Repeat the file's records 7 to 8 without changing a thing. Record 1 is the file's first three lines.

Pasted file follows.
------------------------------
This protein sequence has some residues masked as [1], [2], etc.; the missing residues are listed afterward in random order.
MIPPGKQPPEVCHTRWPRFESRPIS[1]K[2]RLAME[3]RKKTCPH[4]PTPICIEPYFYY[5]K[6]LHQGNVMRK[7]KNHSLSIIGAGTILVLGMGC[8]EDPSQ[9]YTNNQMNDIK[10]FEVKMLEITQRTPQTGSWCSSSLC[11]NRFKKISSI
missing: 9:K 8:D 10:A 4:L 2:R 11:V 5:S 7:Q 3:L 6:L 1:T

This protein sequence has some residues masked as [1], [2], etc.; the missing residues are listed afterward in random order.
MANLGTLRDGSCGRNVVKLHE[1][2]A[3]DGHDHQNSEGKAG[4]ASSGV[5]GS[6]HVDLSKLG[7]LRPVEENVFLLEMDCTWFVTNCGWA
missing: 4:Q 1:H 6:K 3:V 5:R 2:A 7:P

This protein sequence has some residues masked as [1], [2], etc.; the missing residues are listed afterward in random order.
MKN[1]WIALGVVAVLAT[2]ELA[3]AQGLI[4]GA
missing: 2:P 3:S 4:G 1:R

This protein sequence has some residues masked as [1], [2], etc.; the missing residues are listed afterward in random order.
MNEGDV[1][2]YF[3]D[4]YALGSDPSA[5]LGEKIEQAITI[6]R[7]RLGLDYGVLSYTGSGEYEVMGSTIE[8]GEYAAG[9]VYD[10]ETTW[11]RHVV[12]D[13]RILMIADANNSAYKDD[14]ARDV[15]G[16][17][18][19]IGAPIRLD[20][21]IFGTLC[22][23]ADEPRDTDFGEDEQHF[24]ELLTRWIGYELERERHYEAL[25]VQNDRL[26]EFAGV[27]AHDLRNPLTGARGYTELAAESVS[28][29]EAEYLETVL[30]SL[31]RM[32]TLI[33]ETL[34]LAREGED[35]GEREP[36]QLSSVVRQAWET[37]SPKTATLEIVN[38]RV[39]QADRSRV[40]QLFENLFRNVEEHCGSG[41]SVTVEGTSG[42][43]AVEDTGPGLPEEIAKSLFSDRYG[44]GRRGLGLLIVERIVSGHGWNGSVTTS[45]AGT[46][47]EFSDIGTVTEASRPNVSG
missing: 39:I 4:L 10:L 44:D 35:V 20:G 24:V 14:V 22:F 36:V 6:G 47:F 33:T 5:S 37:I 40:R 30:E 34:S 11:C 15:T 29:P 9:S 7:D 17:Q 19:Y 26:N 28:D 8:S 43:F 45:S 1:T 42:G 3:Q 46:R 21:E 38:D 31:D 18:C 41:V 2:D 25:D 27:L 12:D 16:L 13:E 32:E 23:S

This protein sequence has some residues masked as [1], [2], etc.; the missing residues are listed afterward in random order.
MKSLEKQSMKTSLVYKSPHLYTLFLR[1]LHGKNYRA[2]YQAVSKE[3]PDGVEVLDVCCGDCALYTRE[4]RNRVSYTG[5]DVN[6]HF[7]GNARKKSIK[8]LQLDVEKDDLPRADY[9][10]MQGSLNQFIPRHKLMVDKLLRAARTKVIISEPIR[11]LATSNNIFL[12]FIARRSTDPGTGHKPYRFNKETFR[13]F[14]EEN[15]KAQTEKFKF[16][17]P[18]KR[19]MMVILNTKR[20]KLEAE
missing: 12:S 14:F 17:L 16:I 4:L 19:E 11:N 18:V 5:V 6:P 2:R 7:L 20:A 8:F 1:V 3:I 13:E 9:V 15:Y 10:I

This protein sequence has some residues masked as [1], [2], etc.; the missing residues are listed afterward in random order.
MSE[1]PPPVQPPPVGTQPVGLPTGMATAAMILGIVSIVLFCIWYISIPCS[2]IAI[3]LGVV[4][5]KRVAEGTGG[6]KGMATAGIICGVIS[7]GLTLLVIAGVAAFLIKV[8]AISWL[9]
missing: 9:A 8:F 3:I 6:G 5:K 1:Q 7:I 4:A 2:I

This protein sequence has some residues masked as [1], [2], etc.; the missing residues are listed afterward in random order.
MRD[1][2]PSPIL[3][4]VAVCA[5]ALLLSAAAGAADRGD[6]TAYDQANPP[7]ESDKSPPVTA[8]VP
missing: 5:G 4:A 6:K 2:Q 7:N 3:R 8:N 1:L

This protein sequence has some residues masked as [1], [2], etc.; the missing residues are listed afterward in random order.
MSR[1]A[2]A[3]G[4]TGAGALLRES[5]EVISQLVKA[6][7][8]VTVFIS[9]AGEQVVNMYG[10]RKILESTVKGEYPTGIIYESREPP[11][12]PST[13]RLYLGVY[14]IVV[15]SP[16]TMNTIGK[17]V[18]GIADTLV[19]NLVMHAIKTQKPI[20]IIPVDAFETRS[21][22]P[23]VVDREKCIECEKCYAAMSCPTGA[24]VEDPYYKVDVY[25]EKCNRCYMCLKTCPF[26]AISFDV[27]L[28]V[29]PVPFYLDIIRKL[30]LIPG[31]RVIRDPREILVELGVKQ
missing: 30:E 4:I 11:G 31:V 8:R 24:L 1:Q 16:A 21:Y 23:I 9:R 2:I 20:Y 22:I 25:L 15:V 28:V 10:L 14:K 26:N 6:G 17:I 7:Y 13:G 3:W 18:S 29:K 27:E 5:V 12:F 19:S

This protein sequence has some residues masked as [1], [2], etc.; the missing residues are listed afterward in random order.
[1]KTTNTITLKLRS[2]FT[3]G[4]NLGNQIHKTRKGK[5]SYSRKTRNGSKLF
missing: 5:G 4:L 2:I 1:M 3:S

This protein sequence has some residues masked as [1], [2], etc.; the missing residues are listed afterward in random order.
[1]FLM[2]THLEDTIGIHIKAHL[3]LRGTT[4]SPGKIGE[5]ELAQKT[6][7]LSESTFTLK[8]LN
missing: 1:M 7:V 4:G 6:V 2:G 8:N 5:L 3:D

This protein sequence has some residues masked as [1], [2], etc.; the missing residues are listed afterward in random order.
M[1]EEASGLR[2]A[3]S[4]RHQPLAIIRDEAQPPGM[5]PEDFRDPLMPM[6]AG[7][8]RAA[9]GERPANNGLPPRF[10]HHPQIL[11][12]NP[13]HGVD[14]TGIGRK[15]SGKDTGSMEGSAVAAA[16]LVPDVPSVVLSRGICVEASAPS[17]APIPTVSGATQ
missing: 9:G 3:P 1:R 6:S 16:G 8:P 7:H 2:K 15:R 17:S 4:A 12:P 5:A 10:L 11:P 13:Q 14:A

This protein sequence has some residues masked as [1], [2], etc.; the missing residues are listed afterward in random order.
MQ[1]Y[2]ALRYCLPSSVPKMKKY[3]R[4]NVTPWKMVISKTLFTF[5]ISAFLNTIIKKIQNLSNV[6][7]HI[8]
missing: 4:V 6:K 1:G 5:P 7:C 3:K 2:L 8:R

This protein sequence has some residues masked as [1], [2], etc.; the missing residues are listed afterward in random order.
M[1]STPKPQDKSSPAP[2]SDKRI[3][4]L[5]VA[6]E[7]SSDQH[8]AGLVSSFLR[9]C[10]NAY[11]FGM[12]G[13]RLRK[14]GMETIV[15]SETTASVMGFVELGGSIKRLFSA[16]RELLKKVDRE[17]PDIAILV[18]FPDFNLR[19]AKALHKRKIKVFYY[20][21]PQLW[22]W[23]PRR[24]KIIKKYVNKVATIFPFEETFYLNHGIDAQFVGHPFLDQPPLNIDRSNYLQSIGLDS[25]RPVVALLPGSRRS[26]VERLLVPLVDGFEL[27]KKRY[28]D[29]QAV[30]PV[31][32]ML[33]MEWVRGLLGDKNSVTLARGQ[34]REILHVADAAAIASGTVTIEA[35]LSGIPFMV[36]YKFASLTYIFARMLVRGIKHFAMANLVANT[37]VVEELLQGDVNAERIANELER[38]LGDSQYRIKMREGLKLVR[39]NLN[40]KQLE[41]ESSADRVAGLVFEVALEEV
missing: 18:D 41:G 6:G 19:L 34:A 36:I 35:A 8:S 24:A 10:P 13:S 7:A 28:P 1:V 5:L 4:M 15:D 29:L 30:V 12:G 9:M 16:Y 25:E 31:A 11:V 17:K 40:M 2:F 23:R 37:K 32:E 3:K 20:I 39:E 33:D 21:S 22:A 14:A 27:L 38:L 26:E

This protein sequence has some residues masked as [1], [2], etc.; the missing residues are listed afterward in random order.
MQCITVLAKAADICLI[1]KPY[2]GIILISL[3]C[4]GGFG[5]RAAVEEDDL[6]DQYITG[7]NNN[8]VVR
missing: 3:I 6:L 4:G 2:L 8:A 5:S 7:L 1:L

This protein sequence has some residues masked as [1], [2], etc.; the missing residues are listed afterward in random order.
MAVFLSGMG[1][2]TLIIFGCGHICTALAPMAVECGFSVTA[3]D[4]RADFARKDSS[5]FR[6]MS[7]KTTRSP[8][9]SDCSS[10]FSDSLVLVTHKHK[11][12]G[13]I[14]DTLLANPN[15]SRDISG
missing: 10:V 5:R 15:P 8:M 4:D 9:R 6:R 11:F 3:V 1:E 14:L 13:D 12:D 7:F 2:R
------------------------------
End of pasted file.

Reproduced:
This protein sequence has some residues masked as [1], [2], etc.; the missing residues are listed afterward in random order.
MRD[1][2]PSPIL[3][4]VAVCA[5]ALLLSAAAGAADRGD[6]TAYDQANPP[7]ESDKSPPVTA[8]VP
missing: 5:G 4:A 6:K 2:Q 7:N 3:R 8:N 1:L

This protein sequence has some residues masked as [1], [2], etc.; the missing residues are listed afterward in random order.
MSR[1]A[2]A[3]G[4]TGAGALLRES[5]EVISQLVKA[6][7][8]VTVFIS[9]AGEQVVNMYG[10]RKILESTVKGEYPTGIIYESREPP[11][12]PST[13]RLYLGVY[14]IVV[15]SP[16]TMNTIGK[17]V[18]GIADTLV[19]NLVMHAIKTQKPI[20]IIPVDAFETRS[21][22]P[23]VVDREKCIECEKCYAAMSCPTGA[24]VEDPYYKVDVY[25]EKCNRCYMCLKTCPF[26]AISFDV[27]L[28]V[29]PVPFYLDIIRKL[30]LIPG[31]RVIRDPREILVELGVKQ
missing: 30:E 4:I 11:G 31:V 8:R 24:L 1:Q 16:A 21:Y 23:I 9:R 2:I 20:Y 22:I 25:L 15:V 28:V 10:L 14:K 26:N 6:G 17:I 7:Y 13:G 3:W 18:S 29:K 27:E 5:V 12:F 19:S